Hydrologic controls on distribution of chlorinated volatile organic contaminants and biogeochemical constituents in a freshwater tidal wetland

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Authors:Lorah, Michelle M.; Fleck, William B.; Olsen, Lisa D.
Author Affiliations:Primary:
U. S. Geological Survey, Baltimore, MD, United States
Volume Title:Geological Society of America, 1997 annual meeting
Source:Abstracts with Programs - Geological Society of America, 29(6), p.383-384; Geological Society of America, 1997 annual meeting, Salt Lake City, UT, Oct. 20-23, 1997. Publisher: Geological Society of America (GSA), Boulder, CO, United States. ISSN: 0016-7592
Publication Date:1997
Note:In English
Summary:Tidal fluctuations and temporal changes in recharge conditions are important hydrologic controls on the distribution of VOC's and biogeochemical constituents in a sand aquifer and overlying wetland sediments in a freshwater tidal wetland at Aberdeen Proving Ground, Maryland. Hydraulic head and groundwater quality were measured in 80 piezometers that are screened in both the 9-foot-thick wetland sediments and 45-foot-thick aquifer along two transects perpendicular to a creek. The contaminants entered the aquifer upgradient of the eastern wetland boundary. Along transect A-A', groundwater flows westward and upward in the aquifer, discharging on both sides of the creek at low and high tides. The upward decreasing VOC concentrations that were detected in pore water in the creek-bottom sediments and in the surrounding wetland sediments reflects these flow conditions. Increased precipitation during 1996 caused an increased groundwater flux westward into the wetland along A-A' and a concomitant VOC-concentration increase. Analysis of head distribution, along transect C-C', indicates that cyclic reversals in groundwater flow directions with tides result in no net discharge of groundwater to the creek and cause discharge to be concentrated about 40 feet east of the creek. The distribution of the VOC's along this transect mirrors this flow regime in that the contaminant plume does not reach the creek channel and the highest VOC concentrations in pore water from the wetland sediments were detected about 40 feet east of the channel. The higher amount of discharge of oxic water from the aquifer in this area along C-C' causes iron- and sulfate-reduction to be the predominant biogeochemical reactions near the base of the upper-peat wetland-sediments unit. In contrast, methanogenesis is the predominant reaction elsewhere in the upper-peat unit along both transects. Because anaerobic biodegradation rates are faster and more complete under methanogenic conditions than under less reducing conditions, an understanding of the controls on distribution of the biogeochemical constituents is crucial.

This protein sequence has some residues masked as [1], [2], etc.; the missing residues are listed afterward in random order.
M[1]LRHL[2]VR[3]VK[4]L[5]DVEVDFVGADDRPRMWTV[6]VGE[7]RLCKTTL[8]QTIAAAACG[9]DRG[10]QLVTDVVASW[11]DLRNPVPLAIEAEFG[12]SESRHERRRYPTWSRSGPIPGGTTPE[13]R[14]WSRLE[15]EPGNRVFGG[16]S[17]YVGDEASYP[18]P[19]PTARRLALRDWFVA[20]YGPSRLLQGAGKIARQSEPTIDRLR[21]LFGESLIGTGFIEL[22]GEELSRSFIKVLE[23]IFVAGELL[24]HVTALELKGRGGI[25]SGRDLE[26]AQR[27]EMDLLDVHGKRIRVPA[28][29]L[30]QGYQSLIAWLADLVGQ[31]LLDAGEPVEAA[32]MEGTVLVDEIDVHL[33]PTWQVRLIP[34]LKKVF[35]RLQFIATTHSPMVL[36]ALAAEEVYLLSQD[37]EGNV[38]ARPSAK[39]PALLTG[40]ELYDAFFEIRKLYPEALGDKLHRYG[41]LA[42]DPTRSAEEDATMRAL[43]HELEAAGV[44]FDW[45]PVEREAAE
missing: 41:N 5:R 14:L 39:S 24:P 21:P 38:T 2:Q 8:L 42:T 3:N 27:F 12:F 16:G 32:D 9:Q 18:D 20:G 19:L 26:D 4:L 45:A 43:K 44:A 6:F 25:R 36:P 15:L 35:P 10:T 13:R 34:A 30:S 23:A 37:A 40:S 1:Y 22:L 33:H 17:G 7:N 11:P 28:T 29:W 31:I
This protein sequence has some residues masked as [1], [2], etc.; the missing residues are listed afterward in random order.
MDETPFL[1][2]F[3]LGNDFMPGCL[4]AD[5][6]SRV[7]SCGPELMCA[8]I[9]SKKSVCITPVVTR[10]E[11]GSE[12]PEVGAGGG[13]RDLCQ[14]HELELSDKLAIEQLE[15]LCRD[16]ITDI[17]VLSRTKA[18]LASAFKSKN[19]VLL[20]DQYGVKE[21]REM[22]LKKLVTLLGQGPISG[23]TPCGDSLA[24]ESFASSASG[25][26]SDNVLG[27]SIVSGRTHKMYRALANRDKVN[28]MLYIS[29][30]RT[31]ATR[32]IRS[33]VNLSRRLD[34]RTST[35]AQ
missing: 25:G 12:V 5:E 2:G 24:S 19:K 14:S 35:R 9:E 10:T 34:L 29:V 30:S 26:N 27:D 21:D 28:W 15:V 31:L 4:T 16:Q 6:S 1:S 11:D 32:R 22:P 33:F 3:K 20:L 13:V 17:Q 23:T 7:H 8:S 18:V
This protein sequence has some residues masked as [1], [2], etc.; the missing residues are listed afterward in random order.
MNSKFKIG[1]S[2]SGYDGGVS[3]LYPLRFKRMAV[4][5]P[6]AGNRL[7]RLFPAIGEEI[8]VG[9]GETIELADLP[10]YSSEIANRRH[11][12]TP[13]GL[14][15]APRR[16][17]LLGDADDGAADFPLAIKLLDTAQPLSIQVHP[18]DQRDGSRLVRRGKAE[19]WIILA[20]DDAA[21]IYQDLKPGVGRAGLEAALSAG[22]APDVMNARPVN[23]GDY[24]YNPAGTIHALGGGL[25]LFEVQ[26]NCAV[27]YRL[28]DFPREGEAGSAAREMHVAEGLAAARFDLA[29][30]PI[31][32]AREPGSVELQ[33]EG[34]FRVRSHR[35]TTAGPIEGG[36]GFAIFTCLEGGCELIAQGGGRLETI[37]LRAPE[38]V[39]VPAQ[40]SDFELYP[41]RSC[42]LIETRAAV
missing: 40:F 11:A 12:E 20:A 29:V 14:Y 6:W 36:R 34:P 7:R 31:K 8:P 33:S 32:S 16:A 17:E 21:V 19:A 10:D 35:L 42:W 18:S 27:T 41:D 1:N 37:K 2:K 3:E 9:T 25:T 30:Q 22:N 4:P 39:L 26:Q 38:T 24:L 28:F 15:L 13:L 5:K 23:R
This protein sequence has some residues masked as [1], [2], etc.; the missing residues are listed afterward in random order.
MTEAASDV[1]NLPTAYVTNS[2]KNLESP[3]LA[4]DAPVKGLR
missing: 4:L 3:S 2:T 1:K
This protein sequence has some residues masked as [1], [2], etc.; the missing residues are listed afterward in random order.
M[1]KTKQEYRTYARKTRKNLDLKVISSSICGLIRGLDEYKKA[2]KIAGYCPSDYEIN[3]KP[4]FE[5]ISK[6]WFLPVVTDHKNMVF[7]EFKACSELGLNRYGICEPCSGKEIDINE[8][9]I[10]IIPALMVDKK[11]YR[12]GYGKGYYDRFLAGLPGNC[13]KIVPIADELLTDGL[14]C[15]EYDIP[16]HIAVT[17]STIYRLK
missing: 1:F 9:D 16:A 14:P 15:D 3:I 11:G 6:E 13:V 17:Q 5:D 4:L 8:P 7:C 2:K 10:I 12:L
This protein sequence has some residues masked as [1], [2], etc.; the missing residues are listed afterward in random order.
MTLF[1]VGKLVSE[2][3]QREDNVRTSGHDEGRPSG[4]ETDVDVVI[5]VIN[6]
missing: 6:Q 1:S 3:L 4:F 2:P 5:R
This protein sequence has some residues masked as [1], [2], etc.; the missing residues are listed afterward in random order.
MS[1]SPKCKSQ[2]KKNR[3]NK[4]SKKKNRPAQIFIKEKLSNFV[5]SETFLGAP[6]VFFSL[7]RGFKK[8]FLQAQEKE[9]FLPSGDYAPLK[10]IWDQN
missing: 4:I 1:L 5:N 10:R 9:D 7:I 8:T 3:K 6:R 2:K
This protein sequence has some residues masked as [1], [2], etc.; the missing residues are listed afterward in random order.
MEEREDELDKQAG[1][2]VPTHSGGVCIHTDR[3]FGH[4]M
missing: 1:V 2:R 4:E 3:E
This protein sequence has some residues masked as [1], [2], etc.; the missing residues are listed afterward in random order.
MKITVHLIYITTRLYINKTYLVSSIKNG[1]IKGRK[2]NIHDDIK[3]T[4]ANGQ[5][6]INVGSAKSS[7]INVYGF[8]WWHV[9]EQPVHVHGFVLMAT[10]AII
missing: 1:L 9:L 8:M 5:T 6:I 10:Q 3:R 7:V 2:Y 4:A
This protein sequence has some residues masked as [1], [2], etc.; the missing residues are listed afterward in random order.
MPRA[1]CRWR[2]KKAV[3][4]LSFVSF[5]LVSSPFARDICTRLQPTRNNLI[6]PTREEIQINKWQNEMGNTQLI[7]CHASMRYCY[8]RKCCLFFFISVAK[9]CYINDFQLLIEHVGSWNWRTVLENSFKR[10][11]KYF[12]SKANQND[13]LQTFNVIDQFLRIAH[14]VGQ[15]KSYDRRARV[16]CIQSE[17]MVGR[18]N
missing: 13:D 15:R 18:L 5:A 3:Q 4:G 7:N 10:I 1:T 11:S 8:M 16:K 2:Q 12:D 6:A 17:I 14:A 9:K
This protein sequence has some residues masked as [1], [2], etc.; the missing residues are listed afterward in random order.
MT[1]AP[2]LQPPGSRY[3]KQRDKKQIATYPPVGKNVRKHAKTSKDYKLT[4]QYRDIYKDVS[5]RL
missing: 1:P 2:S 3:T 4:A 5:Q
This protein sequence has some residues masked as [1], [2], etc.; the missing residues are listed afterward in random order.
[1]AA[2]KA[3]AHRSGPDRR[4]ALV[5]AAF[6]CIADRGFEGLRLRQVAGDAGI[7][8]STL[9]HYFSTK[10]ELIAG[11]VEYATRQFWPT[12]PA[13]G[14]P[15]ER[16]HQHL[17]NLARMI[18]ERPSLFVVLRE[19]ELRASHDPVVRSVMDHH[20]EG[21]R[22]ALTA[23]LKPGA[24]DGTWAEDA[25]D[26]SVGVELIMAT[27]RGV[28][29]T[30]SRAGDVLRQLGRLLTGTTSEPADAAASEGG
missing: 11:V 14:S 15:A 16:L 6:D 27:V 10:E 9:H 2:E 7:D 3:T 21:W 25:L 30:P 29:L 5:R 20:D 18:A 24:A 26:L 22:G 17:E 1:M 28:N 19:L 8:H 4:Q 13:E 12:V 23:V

Subjects:Anaerobic environment; Biochemistry; Biodegradation; Chlorinated hydrocarbons; Controls; Fresh-water environment; Ground water; Halogenated hydrocarbons; Hydrology; Movement; Organic compounds; Pollutants; Pollution; Rainfall; Recharge; Sediments; Thickness; Volatile organic compounds; Volatiles; Water quality; Wetlands; Aberdeen Proving Ground; Atlantic Coastal Plain; Harford County Maryland; Maryland; United States
Coordinates:N391500 N393000 W0760500 W0762500
Record ID:1998057199
Copyright Information:GeoRef, Copyright 2018 American Geosciences Institute. Reference includes data supplied by the Geological Society of America, Boulder, CO, United States
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